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« Anguissola and her Game of Chess, 1555 | Main | On the History of Blank, Missing and Empty Things: the Heart of Some Sort West »



It's not a "non-statue" or an "uncompleted" statue: it's a Herm, a very common sculptural form in ancient Greece. They depicted Hermes, and commonly consisted of a plain shaft with a head and a...er, shaft. A search of Google Images will turn up plenty of examples.


John F. Ptak

Thanks for that correction! I had no idea, obviously, that this was the final form of the statue, and it does of course change the reading of the post--but I think I'll leave this alone for now and change the whole thing to accommodate the correct info later.


This image of Plato as a headless Herm may be a reference to the infamous "Herm-breaking" of 415 B.C.E., when sacred Herm figures throughout Athens (people had them at their home entrances as protective guardian figures) were smashed and desecrated by parties unknown on the eve of the Athenian expedition to Sicily.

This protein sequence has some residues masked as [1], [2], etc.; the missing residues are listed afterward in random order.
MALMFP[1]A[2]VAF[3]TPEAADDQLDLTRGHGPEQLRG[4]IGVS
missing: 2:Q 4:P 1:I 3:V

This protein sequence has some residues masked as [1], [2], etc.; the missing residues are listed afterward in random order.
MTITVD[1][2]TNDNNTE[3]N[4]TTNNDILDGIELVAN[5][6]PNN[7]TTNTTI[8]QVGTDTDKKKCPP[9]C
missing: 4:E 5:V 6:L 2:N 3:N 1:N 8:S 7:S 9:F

The controversy over this terrible impiety lasted for years, and reverberated all the way to the death of Socrates and beyond.

It would be interesting to know if there is any other text in the book surrounding the image of the headless Plato-Herm; perhaps the implication is that Plato's work or legacy has been desecrated in a manner analogous to the herm-breaking (but by whom?)

I also found this, about an extant sculpture of Plato as a Herm:


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